Retrieval by Accumulating Evidence in an Architecture (RACE/A)

RACE/A is an extension to the ACT-R theory of cognition that models the process of one retrieval from memory. In RACE/A, retrieval of a chunk from declarative memory is thought of as a process in which evidence is accumulated for the likelihood that a chunk will be needed, similar to sequential sampling models of cognitive behavior (e.g., Ratcliff, 1978; Usher & McClelland, 2001). The dynamics of the competition between memory chunks govern the retrieval time from declarative memory. Because RACE/A dynamically updates the activation values of chunks, it can explain interference effects observed in semantic memory retrieval better than existing ACT-R models.

Download: RACE/A has been implemented as a module in ACT-R. You can download the module here . The module requires ACT-R 6 .

Publications involving RACE/A:

Van Maanen, L . & Van Rijn, H. (2019) The observed locus of semantic interference may not coincide with the functional locus of semantic interference: A commentary to Shitova et al. Cortex, 111 , 327-332.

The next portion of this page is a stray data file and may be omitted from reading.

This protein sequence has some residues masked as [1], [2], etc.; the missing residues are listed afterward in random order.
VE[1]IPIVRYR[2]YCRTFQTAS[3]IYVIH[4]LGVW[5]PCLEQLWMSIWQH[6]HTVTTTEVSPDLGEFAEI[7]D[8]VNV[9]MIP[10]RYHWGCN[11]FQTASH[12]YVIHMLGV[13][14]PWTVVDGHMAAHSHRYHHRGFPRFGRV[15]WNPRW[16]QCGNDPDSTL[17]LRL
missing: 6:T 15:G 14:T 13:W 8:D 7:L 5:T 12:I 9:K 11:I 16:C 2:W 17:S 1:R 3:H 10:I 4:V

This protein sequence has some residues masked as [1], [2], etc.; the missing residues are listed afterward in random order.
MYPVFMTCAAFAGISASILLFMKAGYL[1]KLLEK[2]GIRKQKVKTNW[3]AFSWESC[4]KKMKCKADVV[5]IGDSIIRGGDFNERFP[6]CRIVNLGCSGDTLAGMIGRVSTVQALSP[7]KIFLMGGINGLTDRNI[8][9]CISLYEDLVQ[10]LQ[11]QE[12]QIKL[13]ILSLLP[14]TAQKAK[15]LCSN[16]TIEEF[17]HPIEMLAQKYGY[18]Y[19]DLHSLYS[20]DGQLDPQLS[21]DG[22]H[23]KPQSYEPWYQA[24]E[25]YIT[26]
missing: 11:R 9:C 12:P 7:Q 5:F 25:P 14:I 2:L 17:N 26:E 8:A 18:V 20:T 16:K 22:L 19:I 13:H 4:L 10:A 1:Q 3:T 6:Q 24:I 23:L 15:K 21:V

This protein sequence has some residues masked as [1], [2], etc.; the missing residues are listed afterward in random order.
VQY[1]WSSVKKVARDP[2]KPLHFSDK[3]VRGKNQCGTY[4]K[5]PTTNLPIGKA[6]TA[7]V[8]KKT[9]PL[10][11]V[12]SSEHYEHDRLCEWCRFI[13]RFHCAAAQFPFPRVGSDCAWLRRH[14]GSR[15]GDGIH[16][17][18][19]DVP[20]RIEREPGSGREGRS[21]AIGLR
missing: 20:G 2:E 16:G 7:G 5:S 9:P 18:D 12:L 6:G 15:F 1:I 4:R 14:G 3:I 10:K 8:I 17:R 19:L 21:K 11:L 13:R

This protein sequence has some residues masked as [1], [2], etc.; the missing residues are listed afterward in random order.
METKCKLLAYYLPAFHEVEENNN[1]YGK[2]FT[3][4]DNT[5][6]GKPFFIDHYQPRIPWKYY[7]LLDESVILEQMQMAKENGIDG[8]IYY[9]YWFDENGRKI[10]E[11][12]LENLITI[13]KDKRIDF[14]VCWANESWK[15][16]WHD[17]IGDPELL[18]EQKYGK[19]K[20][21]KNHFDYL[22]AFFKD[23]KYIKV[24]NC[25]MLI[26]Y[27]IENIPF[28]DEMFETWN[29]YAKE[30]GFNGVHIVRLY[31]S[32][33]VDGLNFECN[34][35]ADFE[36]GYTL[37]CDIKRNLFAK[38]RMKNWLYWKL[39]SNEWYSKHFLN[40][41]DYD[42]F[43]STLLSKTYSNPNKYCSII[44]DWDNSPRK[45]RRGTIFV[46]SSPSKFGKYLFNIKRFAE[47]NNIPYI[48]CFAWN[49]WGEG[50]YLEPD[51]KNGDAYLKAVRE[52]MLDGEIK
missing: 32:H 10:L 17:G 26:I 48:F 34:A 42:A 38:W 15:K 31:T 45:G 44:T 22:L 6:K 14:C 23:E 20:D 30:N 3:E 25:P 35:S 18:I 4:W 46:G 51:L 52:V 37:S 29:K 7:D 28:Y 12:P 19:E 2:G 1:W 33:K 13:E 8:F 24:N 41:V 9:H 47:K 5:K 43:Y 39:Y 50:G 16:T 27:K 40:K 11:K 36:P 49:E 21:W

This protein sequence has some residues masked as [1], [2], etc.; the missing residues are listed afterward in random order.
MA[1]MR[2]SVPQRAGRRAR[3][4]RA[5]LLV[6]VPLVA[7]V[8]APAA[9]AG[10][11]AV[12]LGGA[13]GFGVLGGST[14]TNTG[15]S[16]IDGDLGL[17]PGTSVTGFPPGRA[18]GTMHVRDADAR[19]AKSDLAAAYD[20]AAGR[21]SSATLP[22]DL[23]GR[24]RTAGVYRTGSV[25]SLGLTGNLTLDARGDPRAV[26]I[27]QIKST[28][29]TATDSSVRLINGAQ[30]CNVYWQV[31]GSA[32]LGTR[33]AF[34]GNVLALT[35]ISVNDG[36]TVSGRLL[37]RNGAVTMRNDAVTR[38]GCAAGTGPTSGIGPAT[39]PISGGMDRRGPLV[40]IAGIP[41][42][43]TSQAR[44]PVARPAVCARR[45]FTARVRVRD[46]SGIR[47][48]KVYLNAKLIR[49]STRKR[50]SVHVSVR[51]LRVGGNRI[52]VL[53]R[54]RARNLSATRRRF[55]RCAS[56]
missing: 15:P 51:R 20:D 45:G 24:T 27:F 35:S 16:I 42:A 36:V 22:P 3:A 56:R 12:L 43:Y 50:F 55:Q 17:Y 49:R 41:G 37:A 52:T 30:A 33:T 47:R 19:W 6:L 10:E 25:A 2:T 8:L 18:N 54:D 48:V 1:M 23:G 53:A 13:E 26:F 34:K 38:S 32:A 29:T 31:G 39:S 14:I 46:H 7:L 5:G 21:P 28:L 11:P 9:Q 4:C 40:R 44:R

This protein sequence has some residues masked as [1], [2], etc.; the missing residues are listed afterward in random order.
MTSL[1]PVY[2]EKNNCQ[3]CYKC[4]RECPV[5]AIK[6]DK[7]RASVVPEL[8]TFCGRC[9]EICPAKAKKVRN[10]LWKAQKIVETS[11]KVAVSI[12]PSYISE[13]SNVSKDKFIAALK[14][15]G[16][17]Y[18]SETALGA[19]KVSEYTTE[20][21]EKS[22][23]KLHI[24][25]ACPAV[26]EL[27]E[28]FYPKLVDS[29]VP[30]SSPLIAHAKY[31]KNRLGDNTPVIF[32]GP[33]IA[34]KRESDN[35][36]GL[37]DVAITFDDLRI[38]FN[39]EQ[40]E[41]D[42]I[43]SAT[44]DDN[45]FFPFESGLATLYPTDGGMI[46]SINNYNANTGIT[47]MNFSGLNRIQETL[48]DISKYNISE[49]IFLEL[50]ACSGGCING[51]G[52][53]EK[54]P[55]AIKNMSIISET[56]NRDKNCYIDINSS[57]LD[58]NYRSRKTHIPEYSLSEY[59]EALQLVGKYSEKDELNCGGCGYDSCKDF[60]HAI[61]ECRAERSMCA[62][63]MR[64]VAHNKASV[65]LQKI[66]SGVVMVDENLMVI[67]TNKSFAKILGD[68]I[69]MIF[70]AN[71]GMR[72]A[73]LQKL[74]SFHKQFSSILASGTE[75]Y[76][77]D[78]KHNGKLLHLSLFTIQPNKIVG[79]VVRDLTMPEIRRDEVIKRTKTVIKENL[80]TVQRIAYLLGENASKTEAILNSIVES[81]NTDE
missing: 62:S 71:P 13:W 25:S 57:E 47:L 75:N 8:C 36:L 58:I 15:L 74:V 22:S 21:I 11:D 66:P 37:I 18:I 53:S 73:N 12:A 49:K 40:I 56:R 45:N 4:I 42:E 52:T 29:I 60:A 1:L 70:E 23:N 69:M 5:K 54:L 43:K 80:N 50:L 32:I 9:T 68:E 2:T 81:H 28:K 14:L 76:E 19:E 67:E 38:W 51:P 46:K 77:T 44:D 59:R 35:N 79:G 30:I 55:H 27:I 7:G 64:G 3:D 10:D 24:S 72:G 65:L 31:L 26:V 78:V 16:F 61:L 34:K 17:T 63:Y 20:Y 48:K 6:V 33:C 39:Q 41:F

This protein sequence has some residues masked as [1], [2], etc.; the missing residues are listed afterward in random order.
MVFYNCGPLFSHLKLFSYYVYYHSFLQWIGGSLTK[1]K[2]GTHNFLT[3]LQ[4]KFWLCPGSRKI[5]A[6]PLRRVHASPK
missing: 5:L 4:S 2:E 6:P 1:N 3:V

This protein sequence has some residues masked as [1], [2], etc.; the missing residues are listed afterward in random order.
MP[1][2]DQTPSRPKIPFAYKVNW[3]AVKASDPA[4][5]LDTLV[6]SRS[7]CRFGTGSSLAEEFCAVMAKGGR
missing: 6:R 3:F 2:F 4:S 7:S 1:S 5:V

Van Maanen, L., & Van Rijn, H. (2010). The locus of the Gratton effect in picture-word interference. Topics in Cognitive Science, 2, 168-180.

Van Maanen, L. , Van Rijn, H. (2007) An accumulator model of semantic interference. Cognitive Systems Research, 8, 174-181.

Van Maanen, L., Van Rijn, H. (2007) Accounting for subliminal priming in ACT-R. in Proceedings of the 8th International Conference on Cognitive Modeling ,

Van Maanen, L. , Van Rijn, H., & Borst, J.P. (2009). Stroop and picture-word interference are two sides of the same coin. Psychonomic Bulletin & Review, 16, 987-999.

Van Maanen, L., Van Rijn, H., & Taatgen, N.A. (2012) RACE/A: An architectural account of the interactions between learning, task control, and retrieval dynamics. Cognitive Science, 36, 62-101

Van Rijn, H. Borst, J.P., Taatgen, N.A., & Van Maanen, L. (2016) On the Necessity of Integrating Multiple Levels of Abstraction in a Single Computational Framework. Current Opinion in Behavioral Sciences, 11, 116-120 .